Treatment for Elderly-Onset Rheumatoid Arthritis
If you are older than 60 years of age and develop symptoms of rheumatoid arthritis (RA), you may have what is called late-onset rheumatoid arthritis, or elderly-onset rheumatoid arthritis (EORA). Your doctor can diagnose EORA by your symptoms, a physical exam, special X-rays, and blood tests.
One of the problems with treating EORA is that older people may be more sensitive to the drugs used to treat RA. On top of that, as you get older you may have other medical problems, and RA drugs may need to be added to the drugs you are already taking. That could mean more drug interactions and side effects. Since liver function and kidney function may have significantly declines, older people may also clear drugs from their systems differently than younger people. All these factors may make it difficult for you and your doctor to treat EORA.
Treatment Options for EORA
There is good news about your treatment. Most of the same drugs used to treat younger people with RA will work for you and the side effects can be managed. The goals of treatment are the same: Reduce swelling, reduce pain and stiffness, and stop the disease from getting worse. In many cases, these drugs can put your EORA into remission for long periods of time. This means that your body shows no signs of the disease and you have few or no symptoms.
Here are some of the treatment options your doctor may suggest:
Nonsteroidal anti-inflammatory drugs (NSAIDs), such as ibuprofen, can be used to quickly ease swelling, stiffness and pain. Ask your doctor how to recognize the side effects of high-dose NSAIDs, such as stomach upset and stomach bleeding. You also need to be careful if you have heart or kidney problems.
Corticosteroid drugs, such as prednisone, may also be used for quick relief. Corticosteroids may put you at greater risk for osteoporosis (bone weakness). You can reduce your risk by taking low doses and monitoring your bone health through bone density scans.
Methotrexate is the drug that most people with RA can tolerate best. You may take it along with your steroid and NSAID. Methotrexate is used for long-term relief of RA. It is called a disease-modifying anti-rheumatic drug (DMARD). You may need to be extra careful using methotrexate if you have lung or kidney problems.
If you need more relief, adding another DMARD to methotrexate may be the next step. Other DMARDs that may be used with methotrexate include hydroxycholoroquine and sulfasalazine. Adding more DMARDs is usually safe as long as your health is checked regularly. This is usually done with physical exams and blood tests.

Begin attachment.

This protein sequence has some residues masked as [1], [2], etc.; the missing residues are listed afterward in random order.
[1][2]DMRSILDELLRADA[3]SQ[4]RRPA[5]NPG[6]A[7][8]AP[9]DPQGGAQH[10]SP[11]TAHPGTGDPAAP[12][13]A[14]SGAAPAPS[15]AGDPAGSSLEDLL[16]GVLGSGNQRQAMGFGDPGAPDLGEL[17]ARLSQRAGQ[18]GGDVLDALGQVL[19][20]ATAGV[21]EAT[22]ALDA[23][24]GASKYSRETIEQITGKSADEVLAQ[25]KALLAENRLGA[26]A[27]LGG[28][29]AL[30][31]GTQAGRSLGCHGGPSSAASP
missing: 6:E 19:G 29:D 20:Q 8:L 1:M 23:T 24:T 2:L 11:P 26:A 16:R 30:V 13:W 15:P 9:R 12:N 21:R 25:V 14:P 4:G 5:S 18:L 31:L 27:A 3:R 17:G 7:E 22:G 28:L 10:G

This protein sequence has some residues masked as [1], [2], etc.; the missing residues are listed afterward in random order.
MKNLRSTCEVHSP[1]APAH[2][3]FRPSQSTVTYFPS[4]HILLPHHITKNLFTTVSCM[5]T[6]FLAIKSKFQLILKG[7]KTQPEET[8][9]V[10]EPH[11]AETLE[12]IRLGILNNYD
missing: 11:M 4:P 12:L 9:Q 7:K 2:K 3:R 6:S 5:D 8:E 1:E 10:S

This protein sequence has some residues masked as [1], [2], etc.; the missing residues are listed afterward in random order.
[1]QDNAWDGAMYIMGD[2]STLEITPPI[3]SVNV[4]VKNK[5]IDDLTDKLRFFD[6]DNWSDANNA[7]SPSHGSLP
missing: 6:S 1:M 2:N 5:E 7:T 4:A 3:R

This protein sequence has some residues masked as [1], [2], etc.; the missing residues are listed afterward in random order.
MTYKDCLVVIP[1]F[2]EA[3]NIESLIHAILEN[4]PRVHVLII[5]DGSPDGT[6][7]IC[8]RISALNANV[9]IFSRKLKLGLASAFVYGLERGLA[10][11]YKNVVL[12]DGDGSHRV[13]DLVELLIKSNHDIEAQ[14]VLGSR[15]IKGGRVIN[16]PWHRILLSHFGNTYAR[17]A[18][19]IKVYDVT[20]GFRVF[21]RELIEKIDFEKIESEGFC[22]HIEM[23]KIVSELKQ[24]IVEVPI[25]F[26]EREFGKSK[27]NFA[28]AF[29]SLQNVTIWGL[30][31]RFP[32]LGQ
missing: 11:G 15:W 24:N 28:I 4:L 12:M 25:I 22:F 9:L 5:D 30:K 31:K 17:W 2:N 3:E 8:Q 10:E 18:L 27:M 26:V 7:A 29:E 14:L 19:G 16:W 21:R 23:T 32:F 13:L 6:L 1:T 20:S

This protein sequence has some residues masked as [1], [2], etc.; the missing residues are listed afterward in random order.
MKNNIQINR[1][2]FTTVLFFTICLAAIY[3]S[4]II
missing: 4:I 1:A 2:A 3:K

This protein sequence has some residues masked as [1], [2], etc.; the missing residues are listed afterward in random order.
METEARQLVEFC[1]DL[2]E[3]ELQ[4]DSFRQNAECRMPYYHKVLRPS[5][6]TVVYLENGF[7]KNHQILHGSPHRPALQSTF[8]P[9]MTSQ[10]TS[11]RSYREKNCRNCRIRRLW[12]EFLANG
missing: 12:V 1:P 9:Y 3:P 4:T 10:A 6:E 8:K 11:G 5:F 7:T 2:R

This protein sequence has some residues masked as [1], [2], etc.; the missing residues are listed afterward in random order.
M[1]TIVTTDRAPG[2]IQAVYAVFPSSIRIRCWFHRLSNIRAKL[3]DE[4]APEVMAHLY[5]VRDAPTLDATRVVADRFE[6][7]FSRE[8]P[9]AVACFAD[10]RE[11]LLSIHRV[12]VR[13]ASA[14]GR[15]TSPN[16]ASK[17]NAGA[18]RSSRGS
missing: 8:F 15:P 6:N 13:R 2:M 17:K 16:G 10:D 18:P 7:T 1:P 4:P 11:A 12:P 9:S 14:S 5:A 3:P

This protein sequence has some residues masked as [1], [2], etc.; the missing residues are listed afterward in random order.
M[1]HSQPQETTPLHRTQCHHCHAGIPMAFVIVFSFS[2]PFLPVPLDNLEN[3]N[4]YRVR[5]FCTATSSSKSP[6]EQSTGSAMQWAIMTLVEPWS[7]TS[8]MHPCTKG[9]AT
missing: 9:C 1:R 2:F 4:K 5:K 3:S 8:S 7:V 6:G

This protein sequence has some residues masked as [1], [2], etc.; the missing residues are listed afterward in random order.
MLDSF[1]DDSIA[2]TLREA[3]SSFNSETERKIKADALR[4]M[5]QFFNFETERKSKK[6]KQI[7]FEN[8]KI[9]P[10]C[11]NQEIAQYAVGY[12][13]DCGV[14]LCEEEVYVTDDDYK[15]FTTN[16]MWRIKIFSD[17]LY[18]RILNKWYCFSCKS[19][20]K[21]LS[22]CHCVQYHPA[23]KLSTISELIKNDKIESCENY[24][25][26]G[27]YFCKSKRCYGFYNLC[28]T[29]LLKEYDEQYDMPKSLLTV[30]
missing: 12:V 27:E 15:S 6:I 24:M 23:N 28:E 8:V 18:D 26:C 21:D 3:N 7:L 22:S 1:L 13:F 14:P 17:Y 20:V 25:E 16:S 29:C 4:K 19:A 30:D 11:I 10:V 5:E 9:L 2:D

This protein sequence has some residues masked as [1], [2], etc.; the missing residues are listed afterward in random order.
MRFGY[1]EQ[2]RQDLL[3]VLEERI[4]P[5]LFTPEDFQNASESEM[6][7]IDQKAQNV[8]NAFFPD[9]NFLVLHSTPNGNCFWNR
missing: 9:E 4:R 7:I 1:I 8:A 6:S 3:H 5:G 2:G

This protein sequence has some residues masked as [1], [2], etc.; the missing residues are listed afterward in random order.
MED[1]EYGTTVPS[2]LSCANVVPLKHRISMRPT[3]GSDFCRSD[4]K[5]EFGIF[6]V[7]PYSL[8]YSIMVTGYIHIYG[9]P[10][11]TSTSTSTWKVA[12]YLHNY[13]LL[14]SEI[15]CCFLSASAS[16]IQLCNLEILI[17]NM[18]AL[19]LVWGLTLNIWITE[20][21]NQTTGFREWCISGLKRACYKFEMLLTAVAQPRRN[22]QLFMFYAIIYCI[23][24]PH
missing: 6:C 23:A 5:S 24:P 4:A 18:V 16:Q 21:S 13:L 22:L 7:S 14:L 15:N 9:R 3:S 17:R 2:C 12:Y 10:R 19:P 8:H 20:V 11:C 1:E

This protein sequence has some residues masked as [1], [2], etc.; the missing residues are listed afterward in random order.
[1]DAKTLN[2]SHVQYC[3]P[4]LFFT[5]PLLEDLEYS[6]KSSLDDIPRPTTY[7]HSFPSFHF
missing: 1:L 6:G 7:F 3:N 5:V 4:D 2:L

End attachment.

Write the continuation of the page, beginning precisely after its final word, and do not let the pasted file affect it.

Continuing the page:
Biologic therapies are newer RA drugs. They have become available over the last 10 years. These drugs act like natural substances in your blood to block pain and swelling. Most biologic drugs can be used in combination with other RA drugs. These drugs may increase your chance of getting infections, such as pneumonia. However, their benefit may outweigh the risk of infection. As long as your doctor is watching you closely they should be safe to take.
The Bottom Line on EORA Treatment
RA when you are older than 60 years can be managed. In the past, many doctors were concerned about the side effects of RA drugs in older people. Some people may have been undertreated. Today, studies show that people with EORA do well with most RA drugs and that they should be treated early with combinations of DMARD drugs and biologic therapies when needed.
Work closely with your doctor. Discuss all the benefits and risks of treatment. Make sure you know what side effects to look out for. With the right treatment plan, your disease may go into remission.
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- Missed Opportunities in the Treatment of Elderly Patients With Rheumatoid Arthritis. Rheumatology, May 28, 2009, Vol. 48, Issue 8, pages 906-10. http://rheumatology.oxfordjournals.org/content/48/8/906.full
- Rheumatoid Arthritis Treatment. Johns Hopkins Arthritis Center. http://www.hopkins-arthritis.org/arthritis-info/rheumatoid-arthritis/rheum_treat.html